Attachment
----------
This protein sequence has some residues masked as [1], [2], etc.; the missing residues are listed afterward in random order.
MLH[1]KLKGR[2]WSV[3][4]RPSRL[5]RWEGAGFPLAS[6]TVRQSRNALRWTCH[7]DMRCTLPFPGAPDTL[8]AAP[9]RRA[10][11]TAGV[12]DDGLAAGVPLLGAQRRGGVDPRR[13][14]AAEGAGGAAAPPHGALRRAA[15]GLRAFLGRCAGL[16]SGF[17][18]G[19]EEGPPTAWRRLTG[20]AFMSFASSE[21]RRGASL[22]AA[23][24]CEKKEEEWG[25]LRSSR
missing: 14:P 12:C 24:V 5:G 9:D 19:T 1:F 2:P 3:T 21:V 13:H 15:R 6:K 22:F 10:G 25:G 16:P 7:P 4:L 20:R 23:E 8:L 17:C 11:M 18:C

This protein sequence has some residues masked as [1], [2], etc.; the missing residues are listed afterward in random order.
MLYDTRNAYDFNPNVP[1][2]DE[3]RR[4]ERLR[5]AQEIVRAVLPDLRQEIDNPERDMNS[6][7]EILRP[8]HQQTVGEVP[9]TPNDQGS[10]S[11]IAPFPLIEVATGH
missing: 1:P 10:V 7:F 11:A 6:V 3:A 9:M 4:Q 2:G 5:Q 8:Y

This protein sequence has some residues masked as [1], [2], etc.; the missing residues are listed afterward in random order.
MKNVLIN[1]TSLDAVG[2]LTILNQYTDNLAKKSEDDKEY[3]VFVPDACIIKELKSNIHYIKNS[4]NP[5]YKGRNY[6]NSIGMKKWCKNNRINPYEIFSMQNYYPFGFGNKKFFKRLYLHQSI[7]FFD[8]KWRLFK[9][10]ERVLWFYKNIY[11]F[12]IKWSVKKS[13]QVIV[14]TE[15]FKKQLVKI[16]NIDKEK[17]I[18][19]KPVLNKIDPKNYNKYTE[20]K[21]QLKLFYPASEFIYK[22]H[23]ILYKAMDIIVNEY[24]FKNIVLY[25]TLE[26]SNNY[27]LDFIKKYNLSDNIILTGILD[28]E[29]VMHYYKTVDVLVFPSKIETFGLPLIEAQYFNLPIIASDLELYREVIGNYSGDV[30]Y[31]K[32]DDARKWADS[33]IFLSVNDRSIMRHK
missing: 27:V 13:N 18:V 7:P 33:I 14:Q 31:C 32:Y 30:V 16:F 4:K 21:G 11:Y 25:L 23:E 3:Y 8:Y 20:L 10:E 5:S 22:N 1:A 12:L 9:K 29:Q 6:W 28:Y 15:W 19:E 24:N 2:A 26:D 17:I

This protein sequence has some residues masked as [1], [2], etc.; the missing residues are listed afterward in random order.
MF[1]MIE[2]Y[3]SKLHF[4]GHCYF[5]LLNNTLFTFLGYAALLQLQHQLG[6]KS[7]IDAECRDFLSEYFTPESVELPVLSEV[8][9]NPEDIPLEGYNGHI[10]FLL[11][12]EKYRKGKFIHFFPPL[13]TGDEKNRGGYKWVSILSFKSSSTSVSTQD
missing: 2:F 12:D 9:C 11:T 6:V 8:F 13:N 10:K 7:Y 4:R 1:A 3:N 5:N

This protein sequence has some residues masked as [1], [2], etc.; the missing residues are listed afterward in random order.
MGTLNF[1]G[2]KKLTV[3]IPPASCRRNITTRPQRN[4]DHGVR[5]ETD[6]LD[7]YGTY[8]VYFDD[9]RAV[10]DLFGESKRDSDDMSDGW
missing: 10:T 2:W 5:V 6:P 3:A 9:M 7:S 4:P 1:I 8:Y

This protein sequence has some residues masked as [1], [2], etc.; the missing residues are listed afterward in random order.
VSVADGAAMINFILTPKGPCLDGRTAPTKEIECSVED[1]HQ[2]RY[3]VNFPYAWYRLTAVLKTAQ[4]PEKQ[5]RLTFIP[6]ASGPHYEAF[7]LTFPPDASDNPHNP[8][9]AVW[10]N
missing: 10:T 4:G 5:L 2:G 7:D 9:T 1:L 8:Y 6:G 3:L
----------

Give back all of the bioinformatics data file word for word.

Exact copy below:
This protein sequence has some residues masked as [1], [2], etc.; the missing residues are listed afterward in random order.
MLH[1]KLKGR[2]WSV[3][4]RPSRL[5]RWEGAGFPLAS[6]TVRQSRNALRWTCH[7]DMRCTLPFPGAPDTL[8]AAP[9]RRA[10][11]TAGV[12]DDGLAAGVPLLGAQRRGGVDPRR[13][14]AAEGAGGAAAPPHGALRRAA[15]GLRAFLGRCAGL[16]SGF[17][18]G[19]EEGPPTAWRRLTG[20]AFMSFASSE[21]RRGASL[22]AA[23][24]CEKKEEEWG[25]LRSSR
missing: 14:P 12:C 24:V 5:G 9:D 19:T 1:F 2:P 3:T 21:V 13:H 15:R 6:K 22:F 10:G 25:G 16:P 7:P 4:L 20:R 23:E 8:L 17:C 11:M 18:C

This protein sequence has some residues masked as [1], [2], etc.; the missing residues are listed afterward in random order.
MLYDTRNAYDFNPNVP[1][2]DE[3]RR[4]ERLR[5]AQEIVRAVLPDLRQEIDNPERDMNS[6][7]EILRP[8]HQQTVGEVP[9]TPNDQGS[10]S[11]IAPFPLIEVATGH
missing: 1:P 10:V 7:F 11:A 6:V 3:A 9:M 4:Q 2:G 5:Q 8:Y

This protein sequence has some residues masked as [1], [2], etc.; the missing residues are listed afterward in random order.
MKNVLIN[1]TSLDAVG[2]LTILNQYTDNLAKKSEDDKEY[3]VFVPDACIIKELKSNIHYIKNS[4]NP[5]YKGRNY[6]NSIGMKKWCKNNRINPYEIFSMQNYYPFGFGNKKFFKRLYLHQSI[7]FFD[8]KWRLFK[9][10]ERVLWFYKNIY[11]F[12]IKWSVKKS[13]QVIV[14]TE[15]FKKQLVKI[16]NIDKEK[17]I[18][19]KPVLNKIDPKNYNKYTE[20]K[21]QLKLFYPASEFIYK[22]H[23]ILYKAMDIIVNEY[24]FKNIVLY[25]TLE[26]SNNY[27]LDFIKKYNLSDNIILTGILD[28]E[29]VMHYYKTVDVLVFPSKIETFGLPLIEAQYFNLPIIASDLELYREVIGNYSGDV[30]Y[31]K[32]DDARKWADS[33]IFLSVNDRSIMRHK
missing: 27:V 13:N 18:V 7:P 33:I 14:Q 31:C 32:Y 30:V 16:F 4:K 21:G 11:Y 25:L 23:E 3:Y 8:Y 20:L 10:E 5:S 22:N 1:A 12:L 9:K 29:Q 6:W 28:Y 15:W 19:E 24:N 2:A 26:D 17:I

This protein sequence has some residues masked as [1], [2], etc.; the missing residues are listed afterward in random order.
MF[1]MIE[2]Y[3]SKLHF[4]GHCYF[5]LLNNTLFTFLGYAALLQLQHQLG[6]KS[7]IDAECRDFLSEYFTPESVELPVLSEV[8][9]NPEDIPLEGYNGHI[10]FLL[11][12]EKYRKGKFIHFFPPL[13]TGDEKNRGGYKWVSILSFKSSSTSVSTQD
missing: 2:F 12:D 9:C 11:T 6:V 8:F 13:N 10:K 7:Y 4:R 1:A 3:N 5:N

This protein sequence has some residues masked as [1], [2], etc.; the missing residues are listed afterward in random order.
MGTLNF[1]G[2]KKLTV[3]IPPASCRRNITTRPQRN[4]DHGVR[5]ETD[6]LD[7]YGTY[8]VYFDD[9]RAV[10]DLFGESKRDSDDMSDGW
missing: 10:T 2:W 5:V 6:P 3:A 9:M 7:S 4:P 1:I 8:Y

This protein sequence has some residues masked as [1], [2], etc.; the missing residues are listed afterward in random order.
VSVADGAAMINFILTPKGPCLDGRTAPTKEIECSVED[1]HQ[2]RY[3]VNFPYAWYRLTAVLKTAQ[4]PEKQ[5]RLTFIP[6]ASGPHYEAF[7]LTFPPDASDNPHNP[8][9]AVW[10]N
missing: 10:T 4:G 5:L 2:G 7:D 9:T 1:L 8:Y 6:G 3:L